When Steve Jobs passed away a few years ago, people discussed his legacy and how he had changed the way we interact with technology. Many people, though, lamented Jobs’ seeming lack of interest in giving back to society in more philanthropic ways. At the time, the work of Jobs’ widow went widely overlooked. However, Laurene Powell Jobs had been working consistently on several projects related to reform and activism and continues to do so. A competent professional in her own right, Laurene Powell Jobs’ causes have attracted more attention in recent years.
Laurene Powell Jobs began her adult life by completing a BA at the University of Pennsylvania and a BS in economics at Wharton. After receiving an MBA from Stanford and marrying Steve Jobs, she already demonstrated her dedication to education reform through her involvement on the board of Achieva, which used online solutions to aid students with standardized tests. She also helped start a company called Terravera, which offered natural foods in stores throughout California.
Even during the early years of Apple, though, Powell Jobs had already begun to diversify her activities. The way that she set up her ventures, though, contrast the way other wealthy people have approached charitable work. Rather than setting up tax-exempt charities, Powell Jobs has preferred to run her organizations as limited liability companies.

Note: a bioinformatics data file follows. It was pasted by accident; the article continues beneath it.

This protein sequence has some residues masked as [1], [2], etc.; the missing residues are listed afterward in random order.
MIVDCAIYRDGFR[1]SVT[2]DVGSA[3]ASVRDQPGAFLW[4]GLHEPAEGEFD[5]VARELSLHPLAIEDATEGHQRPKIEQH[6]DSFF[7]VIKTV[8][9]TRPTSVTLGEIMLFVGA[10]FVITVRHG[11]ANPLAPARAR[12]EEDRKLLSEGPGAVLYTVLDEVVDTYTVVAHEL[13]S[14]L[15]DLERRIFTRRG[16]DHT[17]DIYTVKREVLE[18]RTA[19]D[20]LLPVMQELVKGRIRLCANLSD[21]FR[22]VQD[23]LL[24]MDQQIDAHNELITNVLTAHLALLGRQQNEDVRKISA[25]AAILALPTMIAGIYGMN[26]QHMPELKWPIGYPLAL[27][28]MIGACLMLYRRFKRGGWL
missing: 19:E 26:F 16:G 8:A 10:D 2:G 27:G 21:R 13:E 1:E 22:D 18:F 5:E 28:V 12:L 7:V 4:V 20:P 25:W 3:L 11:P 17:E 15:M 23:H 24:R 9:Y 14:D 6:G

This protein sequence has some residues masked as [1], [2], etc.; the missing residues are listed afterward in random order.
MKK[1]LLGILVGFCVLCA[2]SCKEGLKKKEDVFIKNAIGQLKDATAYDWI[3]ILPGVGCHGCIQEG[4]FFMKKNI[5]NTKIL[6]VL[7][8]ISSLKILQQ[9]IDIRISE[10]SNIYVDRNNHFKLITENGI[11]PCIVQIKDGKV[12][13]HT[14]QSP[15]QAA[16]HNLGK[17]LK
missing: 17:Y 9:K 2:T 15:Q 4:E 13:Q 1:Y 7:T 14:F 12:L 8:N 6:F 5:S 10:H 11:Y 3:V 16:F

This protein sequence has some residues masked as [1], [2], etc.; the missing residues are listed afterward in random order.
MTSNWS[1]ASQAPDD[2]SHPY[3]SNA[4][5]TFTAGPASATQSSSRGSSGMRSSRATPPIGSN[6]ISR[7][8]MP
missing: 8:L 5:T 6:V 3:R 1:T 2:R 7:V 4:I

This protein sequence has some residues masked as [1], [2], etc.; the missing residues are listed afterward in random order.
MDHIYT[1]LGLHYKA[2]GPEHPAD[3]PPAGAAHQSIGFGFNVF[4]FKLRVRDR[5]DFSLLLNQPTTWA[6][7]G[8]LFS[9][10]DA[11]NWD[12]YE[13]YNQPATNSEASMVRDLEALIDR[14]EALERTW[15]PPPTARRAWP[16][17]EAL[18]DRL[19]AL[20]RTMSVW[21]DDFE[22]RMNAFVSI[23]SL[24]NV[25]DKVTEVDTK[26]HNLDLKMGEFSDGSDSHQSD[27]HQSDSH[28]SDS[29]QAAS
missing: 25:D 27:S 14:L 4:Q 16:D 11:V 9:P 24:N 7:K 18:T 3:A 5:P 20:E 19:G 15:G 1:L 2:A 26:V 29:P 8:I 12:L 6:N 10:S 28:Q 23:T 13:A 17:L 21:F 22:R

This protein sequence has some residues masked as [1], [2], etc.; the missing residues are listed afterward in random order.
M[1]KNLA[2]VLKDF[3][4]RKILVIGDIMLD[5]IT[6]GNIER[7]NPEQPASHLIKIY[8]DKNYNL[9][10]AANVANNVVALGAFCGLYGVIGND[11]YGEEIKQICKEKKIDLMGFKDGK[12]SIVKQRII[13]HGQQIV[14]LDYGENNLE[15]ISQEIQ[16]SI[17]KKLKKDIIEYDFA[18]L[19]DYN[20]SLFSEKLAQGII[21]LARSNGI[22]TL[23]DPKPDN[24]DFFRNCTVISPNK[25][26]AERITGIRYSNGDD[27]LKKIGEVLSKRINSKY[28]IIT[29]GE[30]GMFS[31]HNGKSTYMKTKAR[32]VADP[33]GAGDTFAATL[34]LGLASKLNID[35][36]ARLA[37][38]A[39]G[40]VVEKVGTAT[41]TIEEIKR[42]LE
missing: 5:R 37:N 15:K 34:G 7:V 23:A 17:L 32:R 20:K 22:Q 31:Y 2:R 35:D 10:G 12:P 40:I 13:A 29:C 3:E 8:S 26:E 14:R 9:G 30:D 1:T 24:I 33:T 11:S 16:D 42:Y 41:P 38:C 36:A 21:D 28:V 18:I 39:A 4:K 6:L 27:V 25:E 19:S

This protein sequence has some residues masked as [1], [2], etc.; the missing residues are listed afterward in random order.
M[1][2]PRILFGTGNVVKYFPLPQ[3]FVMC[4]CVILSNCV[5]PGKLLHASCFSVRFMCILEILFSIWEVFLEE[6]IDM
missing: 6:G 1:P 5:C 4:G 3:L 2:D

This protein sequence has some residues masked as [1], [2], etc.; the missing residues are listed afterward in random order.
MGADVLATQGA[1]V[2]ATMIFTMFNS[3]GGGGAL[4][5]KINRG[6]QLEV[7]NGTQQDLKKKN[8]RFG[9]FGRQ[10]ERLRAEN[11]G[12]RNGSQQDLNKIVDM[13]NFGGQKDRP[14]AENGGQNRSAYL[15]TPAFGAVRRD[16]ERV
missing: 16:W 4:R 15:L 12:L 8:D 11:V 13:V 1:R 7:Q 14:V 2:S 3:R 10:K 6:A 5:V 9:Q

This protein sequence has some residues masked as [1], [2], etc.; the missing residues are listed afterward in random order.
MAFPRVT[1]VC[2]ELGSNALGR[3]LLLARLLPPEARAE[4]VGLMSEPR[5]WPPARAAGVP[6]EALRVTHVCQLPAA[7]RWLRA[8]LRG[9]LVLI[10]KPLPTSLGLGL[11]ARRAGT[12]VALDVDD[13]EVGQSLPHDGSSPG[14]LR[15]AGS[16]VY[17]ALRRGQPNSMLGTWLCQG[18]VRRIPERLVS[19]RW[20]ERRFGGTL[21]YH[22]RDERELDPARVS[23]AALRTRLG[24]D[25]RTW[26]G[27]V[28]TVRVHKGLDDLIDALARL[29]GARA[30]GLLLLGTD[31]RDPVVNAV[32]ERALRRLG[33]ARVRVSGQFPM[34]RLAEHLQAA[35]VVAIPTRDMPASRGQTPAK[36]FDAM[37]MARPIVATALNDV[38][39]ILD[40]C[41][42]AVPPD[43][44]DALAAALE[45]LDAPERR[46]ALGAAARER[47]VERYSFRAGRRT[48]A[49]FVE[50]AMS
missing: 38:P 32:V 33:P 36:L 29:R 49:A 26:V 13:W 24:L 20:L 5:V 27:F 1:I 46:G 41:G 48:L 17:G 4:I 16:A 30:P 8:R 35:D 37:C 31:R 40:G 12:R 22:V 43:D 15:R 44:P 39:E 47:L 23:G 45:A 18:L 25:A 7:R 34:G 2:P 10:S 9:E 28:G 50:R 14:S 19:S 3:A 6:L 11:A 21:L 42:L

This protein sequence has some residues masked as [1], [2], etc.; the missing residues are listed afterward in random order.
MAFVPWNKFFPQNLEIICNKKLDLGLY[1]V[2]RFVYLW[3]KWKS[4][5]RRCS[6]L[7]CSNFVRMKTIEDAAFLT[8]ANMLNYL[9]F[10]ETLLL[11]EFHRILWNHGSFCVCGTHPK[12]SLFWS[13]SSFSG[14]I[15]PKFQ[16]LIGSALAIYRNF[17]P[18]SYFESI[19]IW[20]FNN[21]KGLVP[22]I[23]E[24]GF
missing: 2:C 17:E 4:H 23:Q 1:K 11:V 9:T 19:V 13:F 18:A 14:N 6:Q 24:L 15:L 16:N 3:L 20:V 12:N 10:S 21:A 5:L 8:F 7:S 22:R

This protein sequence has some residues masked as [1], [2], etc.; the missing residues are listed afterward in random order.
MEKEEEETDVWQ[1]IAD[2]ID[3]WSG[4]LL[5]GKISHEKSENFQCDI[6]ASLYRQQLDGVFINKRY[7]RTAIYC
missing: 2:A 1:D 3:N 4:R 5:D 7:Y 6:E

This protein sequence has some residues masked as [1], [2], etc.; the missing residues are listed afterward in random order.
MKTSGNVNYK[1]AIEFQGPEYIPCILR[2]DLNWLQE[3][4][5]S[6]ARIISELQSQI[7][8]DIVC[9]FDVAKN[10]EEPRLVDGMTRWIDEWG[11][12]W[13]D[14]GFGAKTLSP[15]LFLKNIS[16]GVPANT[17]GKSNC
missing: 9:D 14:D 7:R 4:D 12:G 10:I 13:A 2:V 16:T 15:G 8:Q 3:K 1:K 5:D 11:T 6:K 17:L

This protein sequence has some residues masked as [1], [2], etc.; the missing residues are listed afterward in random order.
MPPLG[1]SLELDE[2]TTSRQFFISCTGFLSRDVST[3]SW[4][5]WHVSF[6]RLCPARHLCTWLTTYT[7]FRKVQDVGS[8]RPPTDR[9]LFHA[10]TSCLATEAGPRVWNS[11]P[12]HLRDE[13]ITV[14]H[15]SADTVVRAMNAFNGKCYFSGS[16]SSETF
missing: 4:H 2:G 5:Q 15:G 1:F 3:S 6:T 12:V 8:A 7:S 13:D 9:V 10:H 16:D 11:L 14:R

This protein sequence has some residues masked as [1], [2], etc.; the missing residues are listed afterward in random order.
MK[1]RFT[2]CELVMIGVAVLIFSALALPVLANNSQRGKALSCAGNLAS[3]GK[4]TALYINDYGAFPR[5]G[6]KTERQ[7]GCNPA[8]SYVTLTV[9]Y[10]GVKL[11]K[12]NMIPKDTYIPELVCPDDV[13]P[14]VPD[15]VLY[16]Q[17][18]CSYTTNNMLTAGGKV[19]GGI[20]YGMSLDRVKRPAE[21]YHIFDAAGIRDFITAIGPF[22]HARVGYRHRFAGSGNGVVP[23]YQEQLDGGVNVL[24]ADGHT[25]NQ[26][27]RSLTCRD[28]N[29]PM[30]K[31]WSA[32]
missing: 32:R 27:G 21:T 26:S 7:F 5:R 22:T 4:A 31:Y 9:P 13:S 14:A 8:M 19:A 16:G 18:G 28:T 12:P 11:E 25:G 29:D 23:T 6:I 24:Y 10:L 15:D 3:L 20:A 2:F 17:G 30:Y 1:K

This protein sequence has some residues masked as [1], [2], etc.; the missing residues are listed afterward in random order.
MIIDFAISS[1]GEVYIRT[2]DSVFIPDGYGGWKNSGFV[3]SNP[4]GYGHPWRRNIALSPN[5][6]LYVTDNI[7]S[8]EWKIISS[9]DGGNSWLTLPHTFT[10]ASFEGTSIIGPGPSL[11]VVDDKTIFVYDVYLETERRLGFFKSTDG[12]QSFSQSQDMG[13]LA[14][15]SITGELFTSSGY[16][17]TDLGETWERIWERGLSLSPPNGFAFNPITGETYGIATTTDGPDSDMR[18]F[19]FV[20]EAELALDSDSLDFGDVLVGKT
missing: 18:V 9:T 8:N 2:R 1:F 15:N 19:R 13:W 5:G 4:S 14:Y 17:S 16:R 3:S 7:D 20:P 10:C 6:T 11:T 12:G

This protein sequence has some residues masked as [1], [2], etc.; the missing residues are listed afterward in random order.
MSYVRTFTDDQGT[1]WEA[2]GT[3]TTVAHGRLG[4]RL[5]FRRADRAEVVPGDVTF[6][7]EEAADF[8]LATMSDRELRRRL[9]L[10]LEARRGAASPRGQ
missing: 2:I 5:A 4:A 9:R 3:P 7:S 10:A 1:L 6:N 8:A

Powell Jobs has told reporters that this provides the organization more flexibility regarding its activities. In her opinion, the tax benefits of running a foundation simply don’t make up for the advantages an LLC has when deciding on how to support a given cause. The fact that an LLC doesn’t have to report where it donates its money might partially explain why Powell Jobs’ activities have not drawn as much media attention compared to those of other famous wealthy individuals.
One of Powell Jobs’ most enduring projects began in 1997, when she started College Track. This program aims to support underprivileged students trying to get into college. Since this East Palo Alto project began, it has seen a high graduation rate among participants.
It was this project that led Powell Jobs to become more involved in immigration issues. Most notably, she has promoted the Dream Act, which would help create a path to citizenship for undocumented people who have finished high school or served in the military. She even had a hand in putting out the movie entitled The Dream Is Now, which tracks the lives of young, undocumented students.
Powell Jobs considers the current state of immigration policy detrimental on two levels. First, the individuals involved suffer from their lack of official status. Also, she says, the country as a whole is basically wasting educated individuals who could make valuable contributions to the broader society.
One of Powell Jobs’ most famous endeavors, the Emerson Collective, promotes entrepreneurship as a way to achieve social change. Besides this, though, she is involved in a smattering of other causes, including the funding of political candidates and working with anti-gun violence groups like Americans for Responsible Solutions. She also advises Udacity, which promotes affordable education, and has served on the boards of the NewSchools Venture Fund, Conservation International and Stanford University.